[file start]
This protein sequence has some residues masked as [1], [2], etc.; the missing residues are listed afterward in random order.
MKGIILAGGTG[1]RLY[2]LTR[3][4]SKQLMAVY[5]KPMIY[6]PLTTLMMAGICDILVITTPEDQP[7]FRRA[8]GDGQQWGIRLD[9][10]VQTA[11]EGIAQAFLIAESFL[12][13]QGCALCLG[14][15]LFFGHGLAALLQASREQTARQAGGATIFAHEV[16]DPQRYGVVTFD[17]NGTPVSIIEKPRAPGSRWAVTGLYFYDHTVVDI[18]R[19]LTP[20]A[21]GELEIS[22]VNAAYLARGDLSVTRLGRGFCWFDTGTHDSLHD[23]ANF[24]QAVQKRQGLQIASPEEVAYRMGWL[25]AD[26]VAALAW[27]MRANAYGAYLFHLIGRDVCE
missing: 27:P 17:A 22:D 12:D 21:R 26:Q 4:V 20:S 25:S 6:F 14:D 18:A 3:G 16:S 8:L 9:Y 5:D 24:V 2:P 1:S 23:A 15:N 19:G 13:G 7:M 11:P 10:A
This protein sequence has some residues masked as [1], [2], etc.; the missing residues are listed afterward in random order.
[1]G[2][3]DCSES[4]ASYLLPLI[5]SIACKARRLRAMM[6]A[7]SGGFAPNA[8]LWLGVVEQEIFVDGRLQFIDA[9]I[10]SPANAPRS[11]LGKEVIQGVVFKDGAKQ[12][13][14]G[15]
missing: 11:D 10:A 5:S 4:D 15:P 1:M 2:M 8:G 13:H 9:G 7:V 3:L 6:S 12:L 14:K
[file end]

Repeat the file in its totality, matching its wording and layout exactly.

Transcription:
This protein sequence has some residues masked as [1], [2], etc.; the missing residues are listed afterward in random order.
MKGIILAGGTG[1]RLY[2]LTR[3][4]SKQLMAVY[5]KPMIY[6]PLTTLMMAGICDILVITTPEDQP[7]FRRA[8]GDGQQWGIRLD[9][10]VQTA[11]EGIAQAFLIAESFL[12][13]QGCALCLG[14][15]LFFGHGLAALLQASREQTARQAGGATIFAHEV[16]DPQRYGVVTFD[17]NGTPVSIIEKPRAPGSRWAVTGLYFYDHTVVDI[18]R[19]LTP[20]A[21]GELEIS[22]VNAAYLARGDLSVTRLGRGFCWFDTGTHDSLHD[23]ANF[24]QAVQKRQGLQIASPEEVAYRMGWL[25]AD[26]VAALAW[27]MRANAYGAYLFHLIGRDVCE
missing: 27:P 17:A 22:D 12:D 21:R 26:Q 4:V 20:S 25:S 6:F 14:D 18:A 3:G 16:S 8:L 9:Y 5:D 24:V 2:P 1:S 23:A 15:N 19:G 13:G 7:M 11:P 10:A
This protein sequence has some residues masked as [1], [2], etc.; the missing residues are listed afterward in random order.
[1]G[2][3]DCSES[4]ASYLLPLI[5]SIACKARRLRAMM[6]A[7]SGGFAPNA[8]LWLGVVEQEIFVDGRLQFIDA[9]I[10]SPANAPRS[11]LGKEVIQGVVFKDGAKQ[12][13][14]G[15]
missing: 11:D 10:A 5:S 4:D 15:P 1:M 2:M 8:G 13:H 9:G 7:V 3:L 6:S 12:L 14:K